By Anne Marie Derosier
When I look at my friends list on Facebook I realize how few of those people I actually talk to. Very few of these people actually know me on more than a surface level, and only a handful of them are walking with me through the joys and struggles of life.
We have so many forms of communication. We are always trying to find the right words to publish the perfect status on Facebook, or pick the perfect filter on snapchat, or post that perfect succession of hashtags on Instagram for people, depicting that our relationships consist of likes and hearts. According to Facebook, your best friends are the people that like every single one of your posts, but the real question is, will they be there for you when you call at 2:00 am, hands shaking; choking back tears: broken?
What are these relationships missing? Authenticity. Authenticity is being vulnerable with people, letting them see you as you are: the good and the bad, and letting them love you. Our world is so sorely lacking this. We don’t get beyond the surface in our relationships. It’s always:
“Hi, how are you?”
“I’m doing well and you?”
Although there is nothing inherently wrong with this, it prevents us from really getting to know people. Why does this matter? As humans, we are made for relationships, and I’m not talking about the Facebook kind. God even says himself, “it is not good that man should be alone” (Gen: 2:18). We crave companionship; people to share our lives with.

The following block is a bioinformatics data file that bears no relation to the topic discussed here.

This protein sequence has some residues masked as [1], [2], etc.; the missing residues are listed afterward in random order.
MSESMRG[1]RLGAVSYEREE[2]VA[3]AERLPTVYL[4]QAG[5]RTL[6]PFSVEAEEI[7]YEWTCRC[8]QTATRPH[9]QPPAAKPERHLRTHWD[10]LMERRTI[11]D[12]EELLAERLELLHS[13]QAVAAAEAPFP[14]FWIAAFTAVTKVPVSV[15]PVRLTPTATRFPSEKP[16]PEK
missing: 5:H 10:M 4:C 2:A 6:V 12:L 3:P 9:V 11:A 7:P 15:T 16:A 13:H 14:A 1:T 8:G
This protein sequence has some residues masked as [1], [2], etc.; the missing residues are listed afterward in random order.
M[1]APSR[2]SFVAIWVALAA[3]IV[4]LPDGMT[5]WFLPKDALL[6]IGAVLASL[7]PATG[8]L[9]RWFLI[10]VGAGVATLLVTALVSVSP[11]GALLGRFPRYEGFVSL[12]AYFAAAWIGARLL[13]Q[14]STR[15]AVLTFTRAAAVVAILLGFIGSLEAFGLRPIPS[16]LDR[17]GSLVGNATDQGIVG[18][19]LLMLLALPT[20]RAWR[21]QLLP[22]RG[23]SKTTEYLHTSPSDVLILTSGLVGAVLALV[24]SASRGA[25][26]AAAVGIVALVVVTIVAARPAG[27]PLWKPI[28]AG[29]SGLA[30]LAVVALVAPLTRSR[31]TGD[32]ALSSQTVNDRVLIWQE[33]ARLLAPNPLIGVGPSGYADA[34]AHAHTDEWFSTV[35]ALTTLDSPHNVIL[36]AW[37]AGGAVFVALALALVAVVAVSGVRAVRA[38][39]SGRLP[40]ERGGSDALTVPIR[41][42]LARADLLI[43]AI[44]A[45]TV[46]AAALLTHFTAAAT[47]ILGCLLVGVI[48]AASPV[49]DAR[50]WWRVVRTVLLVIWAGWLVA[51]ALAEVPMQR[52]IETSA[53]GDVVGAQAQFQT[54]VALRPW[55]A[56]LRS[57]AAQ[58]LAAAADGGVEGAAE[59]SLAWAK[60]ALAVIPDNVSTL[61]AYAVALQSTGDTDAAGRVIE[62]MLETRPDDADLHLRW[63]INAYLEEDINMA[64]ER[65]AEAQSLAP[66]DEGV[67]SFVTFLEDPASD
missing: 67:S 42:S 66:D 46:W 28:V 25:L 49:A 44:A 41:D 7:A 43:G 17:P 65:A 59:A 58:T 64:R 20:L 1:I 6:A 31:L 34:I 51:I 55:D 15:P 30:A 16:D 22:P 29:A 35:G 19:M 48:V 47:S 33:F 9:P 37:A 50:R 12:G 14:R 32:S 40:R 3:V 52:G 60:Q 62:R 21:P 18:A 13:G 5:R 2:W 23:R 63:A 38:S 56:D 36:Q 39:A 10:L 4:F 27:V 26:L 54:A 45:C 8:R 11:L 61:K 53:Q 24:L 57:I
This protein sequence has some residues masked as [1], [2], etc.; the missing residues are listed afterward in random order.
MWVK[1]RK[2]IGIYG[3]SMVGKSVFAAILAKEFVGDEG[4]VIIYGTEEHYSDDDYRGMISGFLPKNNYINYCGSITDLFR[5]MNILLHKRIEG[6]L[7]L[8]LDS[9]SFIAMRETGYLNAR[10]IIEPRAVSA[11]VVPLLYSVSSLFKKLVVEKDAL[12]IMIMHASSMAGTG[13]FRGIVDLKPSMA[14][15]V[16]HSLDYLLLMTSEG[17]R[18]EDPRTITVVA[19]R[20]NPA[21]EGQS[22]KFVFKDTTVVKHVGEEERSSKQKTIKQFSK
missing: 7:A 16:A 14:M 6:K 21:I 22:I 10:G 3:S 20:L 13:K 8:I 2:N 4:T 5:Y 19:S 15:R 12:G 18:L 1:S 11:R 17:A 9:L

How do we create authentic relationships? First of all, you have to be willing to be vulnerable. Vulnerability is hard, but without it, you will never get pass a surface level relationship. Another thing you can do is ask good questions. Some people need to be asked a direct question to open up. For example, you could ask “how is your prayer life going?” or “what was the best and worst part of your week?” You are less likely to get a two-word response when you ask questions like this. In turn, also learn to be a good listener: don’t interrupt, make thoughtful comments, and ask questions. Cellphones are something that can get in the way of forming authentic relationships. Put your phone away, this tells them that they are important and you care about them because you are giving them your full attention.
Go find someone to be vulnerable with.